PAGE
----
However, it is also important that the delta modulator not operate at too fast a rate. In the Money et al system, a cardiac event of interest (e.g., a P wave or an R wave) is recognized by four successive output samples of the delta modulator having the same value. A sequence of bit samples of the same value can be generated for a signal which continuously changes in the same direction if there is a lag in the modulator response. It is because the modulator bit samples must "catch up" to the changing input signal that a sequence of sample bits of the same value is generated. A practical delta modulator, therefore, must be slew-rate limited; it is a "slope overload" that gives rise to a sequence of bit samples of the same value while the modulator catches up to the input signal. A basic problem with such a slew-rate limited delta modulator is that the bit sample sequence generated by the device is not a true digital representation of the analog input, and it does not allow a true replica of the input signal to be reconstructed from the bit samples. If the clock rate of the modulator is increased so that the input signal can be tracked accurately, a different method of detecting the event of interest must be used; noise signals may also be tracked and a noise spike may be "recognized" as an event of interest.
There is still another problem which is peculiar to the use of a delta modulator when monitoring signals such as a cardiac signal, especially where the event of interest to be recognized is the occurrence of a P wave. A P wave typically has an amplitude as low as about 300 microvolts. Following the generation of a pacing pulse, if the delta modulator is incorporated in an implantable heart pacer, repolarization of the electrode-tissue interface results in the generation of a signal which is very large in magnitude and can overload the input of the delta modulator. This means that while the modulator catches up to the input signal, small signals such as a P wave which appear on the repolarization waveform may not be detected. Following the generation of a pacing pulse, especially in a dual-chamber pacer where atrial beats must be recognized, it should be possible to detect P waves by the time approximately 100 milliseconds have elapsed following the generation of a pacing pulse. But it is difficult to detect P waves with prior art delta modulators and recognition logic circuits due to overloading effects.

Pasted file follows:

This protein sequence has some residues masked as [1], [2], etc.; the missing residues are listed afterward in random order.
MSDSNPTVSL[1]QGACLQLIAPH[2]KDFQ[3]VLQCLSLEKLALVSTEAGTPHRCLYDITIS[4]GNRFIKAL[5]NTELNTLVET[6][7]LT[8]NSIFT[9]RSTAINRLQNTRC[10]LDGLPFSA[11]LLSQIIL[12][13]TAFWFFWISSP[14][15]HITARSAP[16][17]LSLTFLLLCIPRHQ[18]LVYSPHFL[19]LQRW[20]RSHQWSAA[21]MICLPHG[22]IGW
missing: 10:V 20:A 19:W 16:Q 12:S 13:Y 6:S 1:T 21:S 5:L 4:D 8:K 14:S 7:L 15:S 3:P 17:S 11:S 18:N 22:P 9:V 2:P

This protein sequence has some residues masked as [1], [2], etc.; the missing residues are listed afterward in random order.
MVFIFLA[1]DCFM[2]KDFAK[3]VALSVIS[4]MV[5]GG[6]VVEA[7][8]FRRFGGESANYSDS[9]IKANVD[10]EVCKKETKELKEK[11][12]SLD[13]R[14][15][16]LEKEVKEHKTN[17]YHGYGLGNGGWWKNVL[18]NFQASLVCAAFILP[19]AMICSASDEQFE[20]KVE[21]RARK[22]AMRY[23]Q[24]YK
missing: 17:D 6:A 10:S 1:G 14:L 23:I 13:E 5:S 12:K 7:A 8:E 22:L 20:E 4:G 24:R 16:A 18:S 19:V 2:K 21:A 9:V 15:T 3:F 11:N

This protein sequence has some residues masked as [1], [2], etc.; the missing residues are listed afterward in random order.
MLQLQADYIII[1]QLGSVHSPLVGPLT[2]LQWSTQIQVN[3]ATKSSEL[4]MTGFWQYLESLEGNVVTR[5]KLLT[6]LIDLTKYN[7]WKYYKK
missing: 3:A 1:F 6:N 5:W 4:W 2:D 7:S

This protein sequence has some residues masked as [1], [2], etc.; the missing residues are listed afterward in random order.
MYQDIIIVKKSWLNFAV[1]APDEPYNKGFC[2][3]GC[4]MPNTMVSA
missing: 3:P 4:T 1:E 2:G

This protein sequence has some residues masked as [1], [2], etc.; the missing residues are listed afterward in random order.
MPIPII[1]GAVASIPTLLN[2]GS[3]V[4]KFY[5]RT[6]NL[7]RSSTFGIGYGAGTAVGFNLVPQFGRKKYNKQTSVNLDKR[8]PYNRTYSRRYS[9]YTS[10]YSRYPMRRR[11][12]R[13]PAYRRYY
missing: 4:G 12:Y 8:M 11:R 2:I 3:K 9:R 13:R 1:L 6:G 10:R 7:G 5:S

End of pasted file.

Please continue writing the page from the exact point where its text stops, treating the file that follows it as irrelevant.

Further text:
It is a general object of our invention to provide recognition logic circuits for use with a delta modulator, and particularly a delta modulator for operating on a sensed cardiac signal, which allow events of interest to be recognized in the presence of the electrode recovery or repolarization waveform, and without the modulator being excessively slew-rate limited to the point at which tracking of the sensed signal is inaccurate. (With use of the illustrative embodiment of the invention, all but very fast changing waveforms can be tracked accurately; tracking becomes inaccurate only when the sensed signal changes at a rate greater than about 0.65 volts per second, well above the rate at which typical cardiac signals change. At the same time, the recognition logic circuits are relatively immune to noise.)